I had to learn coping mechanisms, for the English Department was a formidable place. I became something of a specialist in lesser known but reputable writers and had a knack for inserting them into my many, many papers. A life skill for a future academic.

Had I gone to a less selective school, I might have had an inflated view of my abilities and so suffered both disappointment and helplessness.

So, yes, the selective schools are crooked, at least in America. Secondary education is controlled by local school boards and supervised by state politicoes. The national exams are an embarrassment. Nevertheless talent will out and at least serve as a measuring rod for the bulk of the students accepted by less than honest means.

The mediocre legacy/sports graduate inheriting a business should have at least a sense for ability in his employees. So maybe that suffices.

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All of this is correct and well-known. The missing follow-up question is: why, then, don't colleges compete ruthlessly with each other for top students, trying to displace the Ivies as top-rank signalers--and reap the rewards--by offering spectacular incentives to high-ranking students, the way, say, college athletic teams do (often in violation of NCAA rules)?

The answer is that they're all part of a massive cartel zealously guarding their collective position as granters of signaling credentials, and raking in obscene revenues in the process by charging cartel rents. If they began competing for students in an open market for signaling credentials instead of following the cartel's rules, they'd end up both massively reducing the cartel's overall income and revealing the market's true nature, thus opening it up to lots of outside competitors willing to undercut them. So instead they play by the cartel rules, which includes maintaining the fiction that they're providing education rather than signaling credentials, and using that pretense to justify their collusive control of the market and very limited, almost performative competitive practices that never threaten the cartel regime.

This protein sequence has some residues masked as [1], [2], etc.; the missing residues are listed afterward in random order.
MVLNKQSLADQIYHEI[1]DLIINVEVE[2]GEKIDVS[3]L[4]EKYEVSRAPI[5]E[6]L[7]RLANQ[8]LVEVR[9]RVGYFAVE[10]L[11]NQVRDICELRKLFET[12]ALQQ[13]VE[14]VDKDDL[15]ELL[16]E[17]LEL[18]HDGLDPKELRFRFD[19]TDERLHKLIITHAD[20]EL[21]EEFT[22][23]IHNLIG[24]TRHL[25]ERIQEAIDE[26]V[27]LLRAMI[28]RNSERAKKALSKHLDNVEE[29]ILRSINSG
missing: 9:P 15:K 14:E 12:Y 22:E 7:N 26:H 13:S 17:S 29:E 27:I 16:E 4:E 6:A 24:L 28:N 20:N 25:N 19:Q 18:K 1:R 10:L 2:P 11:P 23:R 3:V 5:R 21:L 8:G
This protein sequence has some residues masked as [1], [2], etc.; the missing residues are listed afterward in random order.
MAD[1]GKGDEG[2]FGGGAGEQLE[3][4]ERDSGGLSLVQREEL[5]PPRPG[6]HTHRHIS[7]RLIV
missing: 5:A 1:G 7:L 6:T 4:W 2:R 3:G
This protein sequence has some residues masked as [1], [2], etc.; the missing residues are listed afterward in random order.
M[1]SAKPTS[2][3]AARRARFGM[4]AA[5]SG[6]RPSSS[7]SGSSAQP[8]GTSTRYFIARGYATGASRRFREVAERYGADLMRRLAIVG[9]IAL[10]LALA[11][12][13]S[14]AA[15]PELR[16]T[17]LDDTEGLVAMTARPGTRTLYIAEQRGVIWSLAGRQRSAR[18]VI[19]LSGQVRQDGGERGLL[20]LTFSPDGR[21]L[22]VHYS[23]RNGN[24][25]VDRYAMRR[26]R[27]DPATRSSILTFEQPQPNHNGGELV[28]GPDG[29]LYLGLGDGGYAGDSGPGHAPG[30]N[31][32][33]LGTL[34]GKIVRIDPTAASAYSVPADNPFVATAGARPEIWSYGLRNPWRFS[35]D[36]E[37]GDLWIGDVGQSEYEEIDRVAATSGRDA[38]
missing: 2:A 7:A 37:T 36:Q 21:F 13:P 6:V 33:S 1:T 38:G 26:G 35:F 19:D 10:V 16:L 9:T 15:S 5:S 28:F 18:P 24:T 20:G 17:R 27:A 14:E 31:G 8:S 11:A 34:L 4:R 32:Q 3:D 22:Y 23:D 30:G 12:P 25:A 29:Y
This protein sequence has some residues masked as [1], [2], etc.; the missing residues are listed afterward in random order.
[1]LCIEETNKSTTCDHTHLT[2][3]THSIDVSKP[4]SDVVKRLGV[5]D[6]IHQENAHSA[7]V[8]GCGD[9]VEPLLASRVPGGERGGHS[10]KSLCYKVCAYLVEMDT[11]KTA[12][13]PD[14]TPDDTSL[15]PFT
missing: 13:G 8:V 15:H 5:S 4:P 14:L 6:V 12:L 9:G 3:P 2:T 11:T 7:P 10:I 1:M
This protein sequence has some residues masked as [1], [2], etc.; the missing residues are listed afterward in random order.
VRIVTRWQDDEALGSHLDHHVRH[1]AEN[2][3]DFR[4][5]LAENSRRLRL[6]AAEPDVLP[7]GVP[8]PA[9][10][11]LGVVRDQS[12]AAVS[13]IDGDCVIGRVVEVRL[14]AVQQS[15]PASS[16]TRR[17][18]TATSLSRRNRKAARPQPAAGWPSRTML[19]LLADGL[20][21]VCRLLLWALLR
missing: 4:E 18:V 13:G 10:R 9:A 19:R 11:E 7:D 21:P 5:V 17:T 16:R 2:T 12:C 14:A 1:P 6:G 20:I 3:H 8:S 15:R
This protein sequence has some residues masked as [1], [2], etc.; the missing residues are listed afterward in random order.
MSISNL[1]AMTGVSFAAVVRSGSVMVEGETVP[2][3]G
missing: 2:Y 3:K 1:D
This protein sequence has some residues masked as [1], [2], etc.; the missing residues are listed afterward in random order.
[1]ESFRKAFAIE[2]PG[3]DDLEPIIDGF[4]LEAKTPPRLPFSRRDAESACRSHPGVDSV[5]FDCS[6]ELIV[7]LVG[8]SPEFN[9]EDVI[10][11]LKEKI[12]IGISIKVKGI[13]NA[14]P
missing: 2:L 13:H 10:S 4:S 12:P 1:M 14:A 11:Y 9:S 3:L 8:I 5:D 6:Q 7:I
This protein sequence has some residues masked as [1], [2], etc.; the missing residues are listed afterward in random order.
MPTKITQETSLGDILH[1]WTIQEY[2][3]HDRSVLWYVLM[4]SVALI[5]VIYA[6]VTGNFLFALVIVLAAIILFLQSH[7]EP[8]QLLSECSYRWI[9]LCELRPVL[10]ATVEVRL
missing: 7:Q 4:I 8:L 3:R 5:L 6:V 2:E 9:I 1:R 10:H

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I tend to think this is correct, but that then raises the question: why are the Ivies so intent on maintaining race-based affirmative action policies in admission? Does that not undermine the meritocracy and provide little financial reward, at least in the short run, compared to legacy admits? Maybe the idea is you need to keep a certain number of minorities around to guard against the possibility of those minority groups forming alternative institutions? IE, maybe if Harvard doesn't consider racial backgrounds in admission, black enrollment declines fairly precipitously, black students start thinking of Harvard as kind of a white/Asian school, don't want or try to go there, and head off to HBCU's instead, and the result is that Howard University becomes known sort of as the Black Harvard, with the same status-conferring ability as Harvard, only limited to black students, but which nevertheless represents serious competition for Harvard & Co.